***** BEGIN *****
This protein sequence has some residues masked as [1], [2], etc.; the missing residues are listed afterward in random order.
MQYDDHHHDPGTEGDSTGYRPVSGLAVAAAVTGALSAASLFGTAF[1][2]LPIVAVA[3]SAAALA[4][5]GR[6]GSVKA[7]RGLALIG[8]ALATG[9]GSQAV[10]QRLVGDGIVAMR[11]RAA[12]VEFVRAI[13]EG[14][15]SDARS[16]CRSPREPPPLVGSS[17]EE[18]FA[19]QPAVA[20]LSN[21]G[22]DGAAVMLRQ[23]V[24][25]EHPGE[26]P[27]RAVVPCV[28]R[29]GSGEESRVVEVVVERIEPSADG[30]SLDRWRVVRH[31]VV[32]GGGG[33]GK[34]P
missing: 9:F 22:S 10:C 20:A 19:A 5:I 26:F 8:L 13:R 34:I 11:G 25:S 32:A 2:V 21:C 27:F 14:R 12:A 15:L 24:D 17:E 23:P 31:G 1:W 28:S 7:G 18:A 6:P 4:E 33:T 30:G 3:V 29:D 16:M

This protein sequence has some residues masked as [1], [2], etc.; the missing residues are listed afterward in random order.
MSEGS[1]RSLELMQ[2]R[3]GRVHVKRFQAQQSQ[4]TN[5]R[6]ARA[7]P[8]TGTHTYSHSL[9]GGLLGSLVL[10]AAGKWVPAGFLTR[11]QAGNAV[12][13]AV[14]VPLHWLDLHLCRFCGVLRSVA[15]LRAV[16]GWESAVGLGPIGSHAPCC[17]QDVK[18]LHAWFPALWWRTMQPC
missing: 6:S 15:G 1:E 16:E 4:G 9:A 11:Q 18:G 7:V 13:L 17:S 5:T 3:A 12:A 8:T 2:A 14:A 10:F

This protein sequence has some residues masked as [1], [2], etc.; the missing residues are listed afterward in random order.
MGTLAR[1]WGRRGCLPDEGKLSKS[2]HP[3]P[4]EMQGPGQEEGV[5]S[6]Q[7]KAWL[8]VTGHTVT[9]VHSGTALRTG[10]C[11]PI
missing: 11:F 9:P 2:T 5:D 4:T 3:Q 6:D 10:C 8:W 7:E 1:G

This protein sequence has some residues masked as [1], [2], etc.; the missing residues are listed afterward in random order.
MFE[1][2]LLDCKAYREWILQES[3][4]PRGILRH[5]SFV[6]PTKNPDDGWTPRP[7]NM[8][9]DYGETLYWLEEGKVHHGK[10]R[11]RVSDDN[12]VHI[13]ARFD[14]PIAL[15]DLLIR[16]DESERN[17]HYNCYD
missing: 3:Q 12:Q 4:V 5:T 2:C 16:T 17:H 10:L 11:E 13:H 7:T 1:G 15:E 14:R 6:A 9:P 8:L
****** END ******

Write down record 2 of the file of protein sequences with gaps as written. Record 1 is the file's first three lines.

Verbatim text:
This protein sequence has some residues masked as [1], [2], etc.; the missing residues are listed afterward in random order.
MSEGS[1]RSLELMQ[2]R[3]GRVHVKRFQAQQSQ[4]TN[5]R[6]ARA[7]P[8]TGTHTYSHSL[9]GGLLGSLVL[10]AAGKWVPAGFLTR[11]QAGNAV[12][13]AV[14]VPLHWLDLHLCRFCGVLRSVA[15]LRAV[16]GWESAVGLGPIGSHAPCC[17]QDVK[18]LHAWFPALWWRTMQPC
missing: 6:S 15:G 1:E 16:E 4:G 9:A 11:Q 18:G 7:V 13:L 17:S 5:T 3:A 12:A 8:T 2:A 14:A 10:F